Where Would the Cubs Be Without Ian Happ? And Other Bullets

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Where Would the Cubs Be Without Ian Happ? And Other Bullets

Analysis and Commentary, Chicago Cubs News

Busy morning, eh? Kyle Schwarber is coming back, John Lackey is going to the DL, and the first-place Brewers are coming to town for a one-game makeup.

The Cubs, having won yesterday, are back to .500 for the 19th time this season. The back-and-forth has been miserably incredible this year, and you simply hope that when they break away from .500 today – barring a tie! – it is in the right direction.

  • Where would the Cubs be without Ian Happ? Having now been through a couple adjustment periods, arguably a half year or more ahead of schedule, Happ is hitting .269/.337/.569 with a 132 wRC+. Although the strikeout rate and swinging strike rates persist at levels you don’t want to see (31.2% and 17.4%, respectively), his BABIP is not crazy (.340), and his hard contact rate is way up there (32.4%). Happ’s wRC+ trails only Anthony Rizzo and Kris Bryant on the Cubs, and only barely – they are each at 135.
  • More love for Happ here at ESPN, including a unique compliment from his General Manager, Jed Hoyer: “One of the best things about Ian is he does have a chip on his shoulder, but he carries it well. He wants to prove people wrong. He believes in himself. This guy is a good athlete. That was the talk around the draft. If he’s an athlete and is willing to work, he can be a good defender.” If Happ really does develop and emerge as an average or better defender, be it at second base or in center field (or both), then the bar required for his bat lowers so much. And if the bat stays where it is? He instantly becomes an incredibly valuable player.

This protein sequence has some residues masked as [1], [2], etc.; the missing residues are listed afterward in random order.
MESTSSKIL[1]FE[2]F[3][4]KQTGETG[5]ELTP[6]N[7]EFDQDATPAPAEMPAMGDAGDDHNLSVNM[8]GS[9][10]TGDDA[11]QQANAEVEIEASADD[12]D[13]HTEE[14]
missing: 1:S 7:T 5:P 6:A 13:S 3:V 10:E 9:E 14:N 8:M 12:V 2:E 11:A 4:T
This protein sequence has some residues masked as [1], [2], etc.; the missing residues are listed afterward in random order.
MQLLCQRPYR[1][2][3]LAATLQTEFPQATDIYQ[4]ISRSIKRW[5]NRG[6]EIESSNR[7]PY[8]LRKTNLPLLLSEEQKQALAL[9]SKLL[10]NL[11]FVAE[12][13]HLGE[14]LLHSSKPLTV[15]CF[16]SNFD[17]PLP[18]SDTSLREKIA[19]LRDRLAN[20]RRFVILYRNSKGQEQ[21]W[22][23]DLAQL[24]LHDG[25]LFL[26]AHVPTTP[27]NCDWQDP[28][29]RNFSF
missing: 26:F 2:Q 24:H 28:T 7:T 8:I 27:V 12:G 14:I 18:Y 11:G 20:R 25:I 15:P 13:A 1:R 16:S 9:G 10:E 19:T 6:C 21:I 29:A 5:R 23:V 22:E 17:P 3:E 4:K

(Photo by Jonathan Daniel/Getty Images)
  • In a bench and spot-starting role – exactly what was envisioned for him when the team signed him last fall – Jon Jay has hit .305/.382/.409 (111 wRC+). That’s fantastic, and, more importantly, doesn’t necessarily mean he needs to play more; in contrast, it arguably means he’s been used just right.
  • Since his blowup against Colorado on June 10, Pedro Strop has allowed just two earned runs in 9.0 innings, striking out 13 and walking 3. Having “good” Pedro Strop back makes you feel a whole lot better about the final three innings of a given game, because then the Cubs have more than just a couple options for bridging innings 7 and 8.
  • It’s a credit to Cubs scouting, and the organization did have to give up value to acquire Miguel Montero a few years ago (and Montero did provide value to the Cubs), and hey, you have to give credit to the Diamondbacks for developing him, but … dang: Zack Godley has a 2.58 ERA, a 3.11 FIP, and a 3.39 xFIP for the D-Backs this year. The Cubs drafted Godley in the 10th round in 2013 as a senior signing type – an inspired pick – but I doubt even they saw him eventually breaking out as an excellent big league starting pitcher.
  • I hope the Cubs don’t have to postpone today’s game:

  • Welp, I won’t sleep tonight:


Author: Brett Taylor

Brett Taylor is the Editor and Lead Writer at Bleacher Nation, and you can find him on Twitter at @BleacherNation and @Brett_A_Taylor.